“Stop baiting them.” Evander focused on her, his mouth set in a stern line. “If you don’t, I’ll have you taken off the wall.”

Ara rolled her eyes. “Get rid of them. I’m better than all three of those rigid pricks. I could guard this place single-handedly.”

Evander barked laughter and ran a hand through his wet hair, dislodging droplets of rain. “You think you’re a one-woman army? Amusing. One day life’s going to teach you a hard lesson.”

“Like it’s going to teach you, you arrogant jag. Who do you think I learned my self-deluding grandeur from?”

Evander grinned, but it resembled more a prelude to spitting. “You think making me laugh is going to distract me?”

Ara unclasped her hands from behind her back and flicked a sodden bit of tangled thread off her tunic. Her face felt sullen. She felt sullen. And sodden. “You won’t get Captain Haldron to take me off the wall.”

“You don’t think so?” Evander’s oh-so-morose eyebrows rose in oh-such-mockery over his sharp features. “Let’s consider the facts then, dear sister. You arouse nothing but contention. You bellyache constantly. You lie, cheat, taunt, and even though no one’s caught you at it, I’m sure you steal, too. You spurn men, scorn women, and scare children. No one likes you. You’re a troublemaker.”

“I’m an excitement-maker.” She tossed her pointy chin and crossed her arms, exasperated. “Because nothing—ever—happens—here—and nothing—ever—will!”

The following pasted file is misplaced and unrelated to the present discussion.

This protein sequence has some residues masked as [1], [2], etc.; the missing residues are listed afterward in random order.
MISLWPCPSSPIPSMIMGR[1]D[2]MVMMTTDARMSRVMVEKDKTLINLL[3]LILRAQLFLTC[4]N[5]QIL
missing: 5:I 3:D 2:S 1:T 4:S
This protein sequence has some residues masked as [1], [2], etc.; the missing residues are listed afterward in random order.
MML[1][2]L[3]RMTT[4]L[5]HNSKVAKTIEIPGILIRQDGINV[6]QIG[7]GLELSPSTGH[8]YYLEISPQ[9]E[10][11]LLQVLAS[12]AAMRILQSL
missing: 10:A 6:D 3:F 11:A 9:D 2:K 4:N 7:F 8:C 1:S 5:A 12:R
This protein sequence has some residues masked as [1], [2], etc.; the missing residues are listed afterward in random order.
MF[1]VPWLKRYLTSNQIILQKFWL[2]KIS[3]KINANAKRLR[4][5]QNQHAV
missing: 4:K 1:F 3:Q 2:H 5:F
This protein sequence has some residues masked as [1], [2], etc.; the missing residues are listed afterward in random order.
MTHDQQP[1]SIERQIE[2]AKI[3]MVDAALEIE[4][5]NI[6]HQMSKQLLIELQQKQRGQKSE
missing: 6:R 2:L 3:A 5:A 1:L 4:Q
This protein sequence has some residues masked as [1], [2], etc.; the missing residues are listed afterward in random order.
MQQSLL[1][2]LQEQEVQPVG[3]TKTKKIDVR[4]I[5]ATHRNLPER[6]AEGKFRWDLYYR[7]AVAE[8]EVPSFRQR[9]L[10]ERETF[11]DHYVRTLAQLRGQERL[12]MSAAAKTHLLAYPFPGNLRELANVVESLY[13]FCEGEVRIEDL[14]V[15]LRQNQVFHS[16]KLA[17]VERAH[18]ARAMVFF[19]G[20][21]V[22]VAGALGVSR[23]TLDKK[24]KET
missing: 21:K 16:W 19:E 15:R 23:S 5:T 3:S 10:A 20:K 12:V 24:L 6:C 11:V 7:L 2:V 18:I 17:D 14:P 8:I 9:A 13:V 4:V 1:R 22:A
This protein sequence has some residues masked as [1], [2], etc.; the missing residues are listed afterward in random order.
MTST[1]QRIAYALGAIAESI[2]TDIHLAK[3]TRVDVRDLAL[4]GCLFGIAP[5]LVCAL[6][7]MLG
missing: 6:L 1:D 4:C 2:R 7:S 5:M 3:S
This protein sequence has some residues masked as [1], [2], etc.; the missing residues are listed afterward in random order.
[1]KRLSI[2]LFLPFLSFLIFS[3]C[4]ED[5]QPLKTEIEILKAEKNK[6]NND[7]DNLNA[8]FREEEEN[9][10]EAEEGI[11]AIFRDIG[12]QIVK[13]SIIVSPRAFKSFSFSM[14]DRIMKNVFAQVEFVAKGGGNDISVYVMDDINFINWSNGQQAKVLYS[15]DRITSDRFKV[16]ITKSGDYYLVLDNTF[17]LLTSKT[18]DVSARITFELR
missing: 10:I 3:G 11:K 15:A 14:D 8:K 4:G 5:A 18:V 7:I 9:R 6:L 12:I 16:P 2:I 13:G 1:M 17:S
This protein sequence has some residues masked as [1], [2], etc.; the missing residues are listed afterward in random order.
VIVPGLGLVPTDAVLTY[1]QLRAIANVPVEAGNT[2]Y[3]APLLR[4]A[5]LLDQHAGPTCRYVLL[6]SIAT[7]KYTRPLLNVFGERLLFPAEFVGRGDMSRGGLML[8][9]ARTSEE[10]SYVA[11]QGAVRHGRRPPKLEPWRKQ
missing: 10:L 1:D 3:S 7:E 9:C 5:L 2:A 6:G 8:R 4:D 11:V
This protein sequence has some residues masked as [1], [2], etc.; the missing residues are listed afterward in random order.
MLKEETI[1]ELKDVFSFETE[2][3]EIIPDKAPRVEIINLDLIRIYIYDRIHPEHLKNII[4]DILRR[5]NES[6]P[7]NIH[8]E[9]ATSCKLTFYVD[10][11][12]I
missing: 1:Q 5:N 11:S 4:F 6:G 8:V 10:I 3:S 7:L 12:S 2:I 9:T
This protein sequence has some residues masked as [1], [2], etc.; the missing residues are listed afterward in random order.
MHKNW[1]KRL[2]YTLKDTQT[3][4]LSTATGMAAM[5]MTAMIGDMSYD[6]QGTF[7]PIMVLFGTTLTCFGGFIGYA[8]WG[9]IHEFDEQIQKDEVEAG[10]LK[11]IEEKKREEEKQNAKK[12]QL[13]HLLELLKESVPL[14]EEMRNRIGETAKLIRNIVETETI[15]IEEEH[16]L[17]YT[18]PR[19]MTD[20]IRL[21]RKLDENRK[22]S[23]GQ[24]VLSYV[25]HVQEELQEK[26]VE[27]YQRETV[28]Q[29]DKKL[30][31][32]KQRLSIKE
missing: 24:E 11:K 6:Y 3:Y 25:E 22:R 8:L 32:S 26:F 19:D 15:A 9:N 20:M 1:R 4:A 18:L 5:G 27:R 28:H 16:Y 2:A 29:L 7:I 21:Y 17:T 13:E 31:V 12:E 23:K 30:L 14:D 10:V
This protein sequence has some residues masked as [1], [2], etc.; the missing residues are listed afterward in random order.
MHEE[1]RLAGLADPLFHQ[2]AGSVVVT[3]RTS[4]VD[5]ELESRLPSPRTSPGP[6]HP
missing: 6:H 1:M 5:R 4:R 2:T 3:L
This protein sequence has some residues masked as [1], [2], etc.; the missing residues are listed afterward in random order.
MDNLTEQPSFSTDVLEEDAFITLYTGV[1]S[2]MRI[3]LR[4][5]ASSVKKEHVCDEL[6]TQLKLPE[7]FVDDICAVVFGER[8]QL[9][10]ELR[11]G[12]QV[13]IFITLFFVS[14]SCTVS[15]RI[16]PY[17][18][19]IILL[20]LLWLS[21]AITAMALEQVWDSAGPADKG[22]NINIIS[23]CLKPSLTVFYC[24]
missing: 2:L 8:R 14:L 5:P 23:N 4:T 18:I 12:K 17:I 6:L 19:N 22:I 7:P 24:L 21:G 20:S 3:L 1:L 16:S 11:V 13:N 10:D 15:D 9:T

“Oh, can you divine the future now? You think the weirs won’t get past someone as bloody bored as you?” He spat out another scathing laugh. “You remember the one that got inside ten years ago, don’t you? You should, considering what he did to you.”

“Don’t you bring that maggot up!” Ara cupped trembling fingers around the front of her neck where it tingled from invisible claw marks—invisible because the skin was long healed and that weir long dead, but he still haunted her nightmares. At night, she relived the attack over and over and over: his lunging body tearing away from the guards escorting him through the crowd, his yellow animal eyes on her. His open, bloody mouth turning into a panther’s maw. Razor-sharp paws had slammed her to the street; her skull had hit the grate on the gutter. Those teeth had grazed her neck—and only a last-second spell kept them from tearing through any farther than a fingernail’s depth into her neck, but she’d felt those teeth in her skin, nudging against the magic, trying to bite deeper, the feline saliva glistening over her throat and dripping into her veins, mixing with her blood. Everyone around her screaming.

Ara scoffed even as she swallowed a bit of vomit at the memory. “If weirs want to chomp on some human-flesh, they can gobble on the exiles living among them. Or munch on the ambassadors, merchants, and other people with special permissions to travel between cities. They don’t need to invade our walls for food when they have game outside.”